Penetrating mission unmanned aircraft

A domain that is in rapid development is ship-based UAVs. With the exception of the US Navy's MQ-8B/C Fire Scout system, current sea-based UAV options are limited to smaller tactical-level UAVs. However, a number of recent developments will provide medium altitude long endurance (MALE) UAV sea-based capability with multi-mission roles.

The DARPA Tactically Exploited Reconnaissance Node (TERN) programme Phase 3 down-selected to Northrop Grumman, is central to the proof of concept and development of new generation UAVs able to be based from a variety of naval vessels, giving great flexibility of operation.

Swarming unmanned aircraft

A new development that will revolutionise the way ISR missions are performed is UAV swarming. Activity is prolific, with many initiatives underway in the US, covering all the US forces. Four examples of this are Gremlins, LOCUST, Perdix, and CICADA programmes.

Other nations are also making progress, particularly China, which has recently demonstrated large swarms of small UAVs.

EO/IR Sensors

EO/IR sensor technologies have always been a major part of both manned and unmanned aircraft ISR. Moreover, recent technology development in the visible and infrared spectra represents a significant, if not disruptive, step forward in the evolution of ISR operations and doctrine.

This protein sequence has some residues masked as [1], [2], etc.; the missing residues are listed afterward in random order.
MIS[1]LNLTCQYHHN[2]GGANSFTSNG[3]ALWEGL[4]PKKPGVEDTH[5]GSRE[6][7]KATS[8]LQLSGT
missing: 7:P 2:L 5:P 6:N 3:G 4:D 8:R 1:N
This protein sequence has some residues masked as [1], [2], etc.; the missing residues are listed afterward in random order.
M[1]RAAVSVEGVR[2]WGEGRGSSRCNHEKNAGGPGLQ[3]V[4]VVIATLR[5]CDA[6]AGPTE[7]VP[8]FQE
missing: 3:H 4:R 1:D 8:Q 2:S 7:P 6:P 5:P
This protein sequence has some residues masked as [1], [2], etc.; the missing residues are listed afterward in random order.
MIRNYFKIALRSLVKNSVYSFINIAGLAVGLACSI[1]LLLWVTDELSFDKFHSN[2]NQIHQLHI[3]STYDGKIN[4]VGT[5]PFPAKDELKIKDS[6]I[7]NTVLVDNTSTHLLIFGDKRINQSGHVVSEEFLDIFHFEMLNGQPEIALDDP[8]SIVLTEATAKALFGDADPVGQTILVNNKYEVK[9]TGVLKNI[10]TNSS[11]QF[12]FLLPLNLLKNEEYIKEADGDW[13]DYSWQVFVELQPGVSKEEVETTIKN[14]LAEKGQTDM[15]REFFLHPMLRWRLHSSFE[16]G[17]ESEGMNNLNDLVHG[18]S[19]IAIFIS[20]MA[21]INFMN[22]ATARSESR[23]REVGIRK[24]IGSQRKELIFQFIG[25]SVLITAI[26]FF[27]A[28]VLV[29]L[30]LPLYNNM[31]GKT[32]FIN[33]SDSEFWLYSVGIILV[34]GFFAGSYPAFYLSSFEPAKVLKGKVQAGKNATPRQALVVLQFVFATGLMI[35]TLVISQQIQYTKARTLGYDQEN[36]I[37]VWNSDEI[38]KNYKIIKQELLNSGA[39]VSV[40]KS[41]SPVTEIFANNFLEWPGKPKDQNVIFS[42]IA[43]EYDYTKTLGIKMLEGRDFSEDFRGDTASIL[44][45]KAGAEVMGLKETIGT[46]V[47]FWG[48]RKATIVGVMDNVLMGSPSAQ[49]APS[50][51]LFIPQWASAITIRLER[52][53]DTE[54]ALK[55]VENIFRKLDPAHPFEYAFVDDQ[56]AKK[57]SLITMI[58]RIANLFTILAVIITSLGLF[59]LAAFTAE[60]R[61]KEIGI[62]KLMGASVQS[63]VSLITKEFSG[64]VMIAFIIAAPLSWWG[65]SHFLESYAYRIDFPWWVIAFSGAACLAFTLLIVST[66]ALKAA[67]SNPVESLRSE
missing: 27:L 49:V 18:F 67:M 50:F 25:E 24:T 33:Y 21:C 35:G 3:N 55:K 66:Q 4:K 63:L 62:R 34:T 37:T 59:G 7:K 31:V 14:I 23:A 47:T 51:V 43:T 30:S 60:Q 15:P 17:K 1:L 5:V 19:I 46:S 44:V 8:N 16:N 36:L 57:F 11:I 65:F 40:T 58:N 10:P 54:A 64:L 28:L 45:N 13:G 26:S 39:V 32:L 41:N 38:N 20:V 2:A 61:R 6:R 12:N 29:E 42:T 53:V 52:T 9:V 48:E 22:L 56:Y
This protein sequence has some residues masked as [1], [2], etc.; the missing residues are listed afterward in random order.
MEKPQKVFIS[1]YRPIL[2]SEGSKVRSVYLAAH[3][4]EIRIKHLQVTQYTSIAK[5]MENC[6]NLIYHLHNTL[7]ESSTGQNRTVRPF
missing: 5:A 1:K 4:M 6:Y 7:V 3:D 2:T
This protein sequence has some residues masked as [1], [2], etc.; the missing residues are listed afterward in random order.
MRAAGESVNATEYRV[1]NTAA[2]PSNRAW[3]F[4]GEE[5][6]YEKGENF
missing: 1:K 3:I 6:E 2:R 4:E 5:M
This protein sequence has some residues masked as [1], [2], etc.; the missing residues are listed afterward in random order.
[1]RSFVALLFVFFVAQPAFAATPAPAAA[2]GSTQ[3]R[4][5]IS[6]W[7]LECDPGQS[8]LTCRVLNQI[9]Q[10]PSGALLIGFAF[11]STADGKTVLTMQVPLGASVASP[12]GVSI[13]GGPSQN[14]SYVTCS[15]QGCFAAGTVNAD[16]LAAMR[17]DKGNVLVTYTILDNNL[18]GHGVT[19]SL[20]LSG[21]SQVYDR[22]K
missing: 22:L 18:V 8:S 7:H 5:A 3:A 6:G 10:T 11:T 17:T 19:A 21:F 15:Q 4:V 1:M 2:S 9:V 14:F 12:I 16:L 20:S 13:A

A number of operational needs have prompted EO/IR sensor technology development:

  • The ever increasing need for longer ISR standoff range in denied environments and on the battlefield.
  • Increased demand for more operationally flexible reconnaissance systems that provide both traditional cross-track scanning and newer point and track modes for extended imaging of particular targets and areas. Such systems offer information capture advantages that cannot be obtained by traditional cameras.

Simulation and training for ISR

Simulation based training technologies are helping to bring change in the training patterns for ISR applications. There are several reasons behind this. First of all, there is an increased demand for Remotely Piloted Aircraft pilots. So the U.S. Air Force, in particular, is looking for ways to improve the efficiency and effectiveness of training to increase the throughput of graduating pilots. Simulation tools are one solution to this.

This is an extract from the Jane’s Online Intelligence Briefing series. Content from this extract has been taken from a range of Jane’s defence industry solutions, Learn more.

Jane's Editorial Staff
Posted 17 October 2017

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Jane's Aerospace, Defence & Security Editorial Staff

Jane’s is the renowned global open-source intelligence provider to militaries, governments, intelligence agencies and industry. With more than 100 years of experience, Jane’s delivers critical knowledge and independent analysis in the specialist fields of defense, security, public safety, transport and law enforcement.